latheA lathe may be used for woodworking projects that involve shaping round parts, such as table legs or spindles, with its rotary power. The rotary power of the tool enables users to make symmetrical cuts around an axis of rotation, while the tool also keeps the material held steady. Objects such as bowls, for instance, may be shaped by mounting the wooden material on the headstock of the lathe. Check out our wood lathe comparison chart for help choosing the right lathe for your shop.

Drill Press

Common uses for a drill press:

  • Drilling small holes
  • Boring large holes
  • Producing repetitive, consistent holes
  • Drilling angled holes

drill pressAlso known as a pedestal drill, a drill press is a useful woodworking power tool for projects that involve drilling small or large holes into wooden pieces or sanding curved surfaces.

By setting the desired depth, users can drill accurate holes that may be applicable for a number of woodworking projects such as crafting furniture. A drill press may be installed with other pieces or tools such as radial arm saw or different drilling bits for differently-shaped or sized holes. Read our review of the top woodworking drill presses for more information.

Cordless Drill

Common uses for a cordless drill:

  • Drilling holes in hardwood
  • Driving screws
  • Sanding contours and curved surfaces

Although cordless drills often appear larger than their corded counterparts due to battery packs, cordless power drills are considered more portable, and therefore more convenient, than a corded power drill. Corded drills are commonly used for drilling holes of all sizes and driving screws and bolts into wooden pieces. When paired with a stud finder (see our stud finder review here) they become a formidable picture hanging tool.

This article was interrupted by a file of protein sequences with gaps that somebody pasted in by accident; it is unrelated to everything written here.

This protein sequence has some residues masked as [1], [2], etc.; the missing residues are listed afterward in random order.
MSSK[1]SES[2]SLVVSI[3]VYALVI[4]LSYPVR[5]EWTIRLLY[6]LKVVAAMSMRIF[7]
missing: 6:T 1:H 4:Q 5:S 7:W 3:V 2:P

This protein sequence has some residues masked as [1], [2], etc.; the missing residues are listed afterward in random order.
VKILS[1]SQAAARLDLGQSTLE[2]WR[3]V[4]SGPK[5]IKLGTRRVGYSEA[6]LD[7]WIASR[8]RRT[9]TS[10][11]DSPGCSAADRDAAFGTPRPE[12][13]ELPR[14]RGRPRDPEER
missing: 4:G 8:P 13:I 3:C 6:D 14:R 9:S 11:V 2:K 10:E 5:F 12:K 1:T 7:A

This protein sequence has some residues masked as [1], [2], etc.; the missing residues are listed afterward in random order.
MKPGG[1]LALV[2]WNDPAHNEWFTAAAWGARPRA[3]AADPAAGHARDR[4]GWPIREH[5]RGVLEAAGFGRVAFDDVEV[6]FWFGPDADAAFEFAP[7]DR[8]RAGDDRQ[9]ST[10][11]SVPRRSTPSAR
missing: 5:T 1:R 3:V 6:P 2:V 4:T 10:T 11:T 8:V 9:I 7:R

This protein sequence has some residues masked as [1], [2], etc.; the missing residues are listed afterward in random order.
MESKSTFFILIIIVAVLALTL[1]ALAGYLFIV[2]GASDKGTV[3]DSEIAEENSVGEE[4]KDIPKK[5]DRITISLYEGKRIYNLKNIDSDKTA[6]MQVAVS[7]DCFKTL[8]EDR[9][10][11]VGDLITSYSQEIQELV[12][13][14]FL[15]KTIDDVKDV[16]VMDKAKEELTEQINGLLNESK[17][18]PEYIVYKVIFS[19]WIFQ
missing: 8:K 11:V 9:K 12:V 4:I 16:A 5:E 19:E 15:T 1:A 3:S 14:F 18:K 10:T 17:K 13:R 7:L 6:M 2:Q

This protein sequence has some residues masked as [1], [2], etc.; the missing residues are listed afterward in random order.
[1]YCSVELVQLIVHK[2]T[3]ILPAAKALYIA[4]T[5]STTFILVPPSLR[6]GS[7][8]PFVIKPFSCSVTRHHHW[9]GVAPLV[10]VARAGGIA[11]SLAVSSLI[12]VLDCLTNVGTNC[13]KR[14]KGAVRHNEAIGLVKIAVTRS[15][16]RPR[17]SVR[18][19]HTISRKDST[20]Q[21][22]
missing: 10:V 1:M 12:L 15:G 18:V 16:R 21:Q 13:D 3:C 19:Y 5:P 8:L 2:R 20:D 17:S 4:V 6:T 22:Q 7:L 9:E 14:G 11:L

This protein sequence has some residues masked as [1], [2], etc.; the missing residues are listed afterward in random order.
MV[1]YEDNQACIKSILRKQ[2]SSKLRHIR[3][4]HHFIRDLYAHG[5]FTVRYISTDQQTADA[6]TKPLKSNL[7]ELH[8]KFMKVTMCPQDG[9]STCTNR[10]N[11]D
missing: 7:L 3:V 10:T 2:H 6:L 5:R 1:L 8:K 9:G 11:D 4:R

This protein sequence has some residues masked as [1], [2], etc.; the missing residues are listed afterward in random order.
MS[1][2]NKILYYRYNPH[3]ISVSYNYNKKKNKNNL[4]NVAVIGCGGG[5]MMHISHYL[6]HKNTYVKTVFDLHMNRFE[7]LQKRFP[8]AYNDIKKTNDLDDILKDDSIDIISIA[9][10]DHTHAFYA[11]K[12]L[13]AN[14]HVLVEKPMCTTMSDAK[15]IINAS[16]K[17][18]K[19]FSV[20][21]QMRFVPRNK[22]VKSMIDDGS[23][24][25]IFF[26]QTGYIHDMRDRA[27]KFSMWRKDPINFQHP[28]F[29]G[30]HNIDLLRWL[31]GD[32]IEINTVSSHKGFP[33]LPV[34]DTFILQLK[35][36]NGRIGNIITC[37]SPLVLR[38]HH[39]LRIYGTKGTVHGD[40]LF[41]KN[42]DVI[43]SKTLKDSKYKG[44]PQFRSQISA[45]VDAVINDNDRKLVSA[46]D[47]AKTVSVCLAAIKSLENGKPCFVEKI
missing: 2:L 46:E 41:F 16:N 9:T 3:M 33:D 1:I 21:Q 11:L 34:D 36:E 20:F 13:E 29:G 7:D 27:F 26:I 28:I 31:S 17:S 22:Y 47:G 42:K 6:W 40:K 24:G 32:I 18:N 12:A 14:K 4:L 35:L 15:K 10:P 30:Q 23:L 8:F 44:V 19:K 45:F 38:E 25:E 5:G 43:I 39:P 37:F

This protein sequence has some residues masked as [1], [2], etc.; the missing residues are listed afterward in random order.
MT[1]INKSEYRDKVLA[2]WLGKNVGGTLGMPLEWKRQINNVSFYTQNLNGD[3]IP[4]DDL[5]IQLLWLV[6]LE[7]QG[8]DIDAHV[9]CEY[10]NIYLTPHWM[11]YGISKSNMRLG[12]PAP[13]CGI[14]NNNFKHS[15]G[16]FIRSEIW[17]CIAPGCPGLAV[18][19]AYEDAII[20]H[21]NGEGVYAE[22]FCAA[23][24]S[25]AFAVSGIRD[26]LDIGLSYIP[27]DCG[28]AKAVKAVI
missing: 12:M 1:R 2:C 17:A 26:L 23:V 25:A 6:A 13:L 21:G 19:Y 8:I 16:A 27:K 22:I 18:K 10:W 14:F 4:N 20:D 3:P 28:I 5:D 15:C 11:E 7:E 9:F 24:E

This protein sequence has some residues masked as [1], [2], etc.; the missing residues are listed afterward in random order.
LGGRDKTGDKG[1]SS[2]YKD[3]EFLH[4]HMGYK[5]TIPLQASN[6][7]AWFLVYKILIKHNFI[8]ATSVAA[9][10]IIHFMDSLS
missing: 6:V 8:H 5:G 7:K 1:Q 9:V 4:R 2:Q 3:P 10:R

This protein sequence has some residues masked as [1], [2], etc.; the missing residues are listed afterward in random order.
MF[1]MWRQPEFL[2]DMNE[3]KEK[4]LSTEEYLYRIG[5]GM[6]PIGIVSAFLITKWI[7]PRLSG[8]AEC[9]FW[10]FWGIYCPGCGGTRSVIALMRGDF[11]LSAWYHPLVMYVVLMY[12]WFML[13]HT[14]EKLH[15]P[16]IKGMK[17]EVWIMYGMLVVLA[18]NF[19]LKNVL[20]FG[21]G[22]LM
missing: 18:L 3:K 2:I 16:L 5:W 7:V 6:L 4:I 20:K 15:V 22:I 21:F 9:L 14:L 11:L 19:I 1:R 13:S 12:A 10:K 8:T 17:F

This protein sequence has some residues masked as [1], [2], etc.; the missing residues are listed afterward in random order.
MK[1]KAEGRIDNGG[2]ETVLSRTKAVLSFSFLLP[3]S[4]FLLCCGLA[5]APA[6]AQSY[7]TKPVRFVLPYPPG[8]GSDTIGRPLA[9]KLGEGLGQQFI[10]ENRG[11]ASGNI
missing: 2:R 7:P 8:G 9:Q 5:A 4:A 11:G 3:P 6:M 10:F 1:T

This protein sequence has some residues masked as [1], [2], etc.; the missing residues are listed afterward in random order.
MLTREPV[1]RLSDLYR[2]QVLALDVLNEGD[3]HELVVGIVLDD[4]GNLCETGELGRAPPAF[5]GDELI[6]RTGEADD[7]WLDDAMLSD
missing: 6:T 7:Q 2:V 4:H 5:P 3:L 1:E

There are specialty items within this category – see our review of the best cordless right-angle drills for one example. These are great tools to use on a variety of projects, like installing sliding barn doors.

Reciprocating Saw

Common uses for a reciprocating saw:

  • Sawing for demolition projects
  • Sawing through materials for remodeling purposes

The most noteworthy feature of the reciprocating saw is its push-and-pull cutting motion when utilized safely by a woodworker. Its ability to cut through many tough materials – including lumber – makes it a particularly useful tool for demolition or remodeling projects.

As a handheld device that allows variable speed control and is suitable for heavy-duty applications, a reciprocating saw is ideal for cutting through wooden pieces or lumber that are outdoors.

Benchtop Planer

Common uses for a benchtop planer:

  • Smoothing rough lumber
  • Reclaiming old wood
  • Cutting wood into desired thickness

Benchtop planers are commonly used for smoothing old or rough wooden surfaces. These tools can also be cost-effective, as they allow woodworkers to buy less-expensive, rougher wood for projects that can then be smoothed with the planer. The tool features a universal motor and may require patience as it works most efficiently when removing 1/16 of an inch of material or less at a time. We review the best thickness planer for the money to help you get a good deal. If you want to kill 2 birds with one stone, check out our review of the best jointer planer combos.

Orbital Sander

Common uses for an orbital sander:

  • Stock removal
  • Ultra-smooth sanding in an orbital motion

Orbital sanders are a common, versatile handheld tool often wielded by woodworkers for smooth sanding purposes. There are both random orbital sanders and orbital finishing sanders – the two tools differentiated by the former featuring a round pad, and the latter a square one. The round pad of a random orbit sander allows the sander to move in “random orbits”, and although it may remove wood a bit slower than a standard orbit sander, it nevertheless serves as a portable, versatile tool for any woodworker working on a project that requires sanding.

If you have a project that requires a belt sander, check out our review of sanders for decks or our review of belt grinders.

So, now that you know a bit about each of these goodies, which one do you need to add to your shop to get your next project underway?